Oh, here we go:
Item! Amy Lockhart and Marc Bell are interviewed on Books for Breakfast, CFRU’s weekly literary radio how hosted by Peter Bradley and Dan Evans. The two artists talk about their own comics, animation, book-making and the experience of working as sometimes-collaborative artists living in a tiny apartment together (at the 12:45 mark). Totally inspiring and worth listening to the whole thing. Loved Amy’s bit on her iconography:
“Ladies in profile, usually their tongues hanging out, big foreheads, big necks and sort of creepy-cute is how it gets described. And ink line drawings (I used to do more cross-hatching) and also acrylic painting that is somewhere between flat and bad-illusionistic rendering. Weird muscle-y men. Lots of ladies.”
Item! Jeet Heer on how all superheroes are gay in The Globe and Mail:
Male superheroes like Batman and Superman also display pervasive homoerotic subtexts, as well as anxiety about sexual identity, says Berlatsky, as can seen in recurring themes of “male bifurcated selves, secret identities, and intense male-male relationships in which love/hate is worked out through paranoid violence which looks a lot like homosexual panic.”
Paradoxically Berlatsky sees these sexual subtexts as an outgrowth of the hyper-masculinity of these characters. The superheroes have a gender identity so extreme and brittle that it always threatens to “deconstruct itself.”
Item! Writing for T-Dot Comics, Ryan C. Burgess recounts his first experience of Anime North, which was held in Toronto a few weekends past:
“The Double Tree International Plaza Hotel held the majority of the panels, where discussions and theories rule the room. Discussions on the Social Relevance of Final Fantasy VII, What Not to Cosplay, and even a panel described on the schedule as random discussion panel were available for anyone attending.
One of the coolest rooms in the hotel was the Manga Library, a conference room devoted to chairs and a wall of books. For those who prefer to read in moderate levels of privacy, a small fort of boxes had been erected in one of the corners of the room.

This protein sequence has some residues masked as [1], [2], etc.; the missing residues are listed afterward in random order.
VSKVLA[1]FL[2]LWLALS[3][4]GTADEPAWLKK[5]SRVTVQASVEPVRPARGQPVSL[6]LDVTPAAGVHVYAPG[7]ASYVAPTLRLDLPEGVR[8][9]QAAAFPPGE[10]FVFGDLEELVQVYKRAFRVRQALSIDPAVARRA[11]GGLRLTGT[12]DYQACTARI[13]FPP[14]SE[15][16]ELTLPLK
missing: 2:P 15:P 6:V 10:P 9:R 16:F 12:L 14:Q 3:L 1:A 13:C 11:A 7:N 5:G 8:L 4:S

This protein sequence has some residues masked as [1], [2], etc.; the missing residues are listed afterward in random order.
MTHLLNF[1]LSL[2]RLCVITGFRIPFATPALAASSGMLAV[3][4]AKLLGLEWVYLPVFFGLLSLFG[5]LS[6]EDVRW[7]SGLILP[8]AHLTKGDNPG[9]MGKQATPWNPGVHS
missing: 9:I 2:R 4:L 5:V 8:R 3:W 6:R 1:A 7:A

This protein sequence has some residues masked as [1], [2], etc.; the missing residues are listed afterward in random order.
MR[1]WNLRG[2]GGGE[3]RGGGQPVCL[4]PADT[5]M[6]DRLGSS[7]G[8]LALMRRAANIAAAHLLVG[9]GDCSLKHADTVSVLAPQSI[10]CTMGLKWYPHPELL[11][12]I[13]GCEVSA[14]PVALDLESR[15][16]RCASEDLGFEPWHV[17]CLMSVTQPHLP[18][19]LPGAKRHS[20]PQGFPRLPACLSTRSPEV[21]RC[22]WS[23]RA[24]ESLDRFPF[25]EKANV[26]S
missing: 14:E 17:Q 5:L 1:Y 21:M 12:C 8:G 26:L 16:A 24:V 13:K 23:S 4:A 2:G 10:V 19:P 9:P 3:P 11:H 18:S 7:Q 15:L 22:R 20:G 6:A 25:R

More events were scattered throughout the five-block radius. Inside the same building as the dealers room was live wrestling bouts, photo ops, artists and various signings. Just outside of the building was even more photos, a stage with a DJ for the entire weekend and live cosplay chess.”
Item! I think Max also linked to it elsewhere on Sequential but I so loved that Matt Forsythe poster design for the Montreal Casseroles movement. I like the “new character parade” aspect of this sort of poster, tiered drawings of weird types, like we see in this Otto Soglow pitch for The Little King or in Michael Deforge’s recent poster for the Wright Awards. Part comics, part Richard Scarry, I guess.
Item! Speaking of Montreal-related stuff Max already linked to, I thought I’d just pull out this quote from Andy Brown’s report on last week’s Montreal Comics Festival:
“Conundrum has just signed the rights to Philippe Girard’s La Visite des Morts (Obituary Man) his fourth with Conundrum, which we plan on launching at TCAF 2013.”
Item! Writing for Torontoist, Kevin Plummer gives us part one of a lengthy two-part feature article on iconic Canadian cartoonist Jimmie Frise (1891-1948), a huge talent and the man indirectly responsible for the career of Doug Wright. This is one of the best things I’ve read on Frise.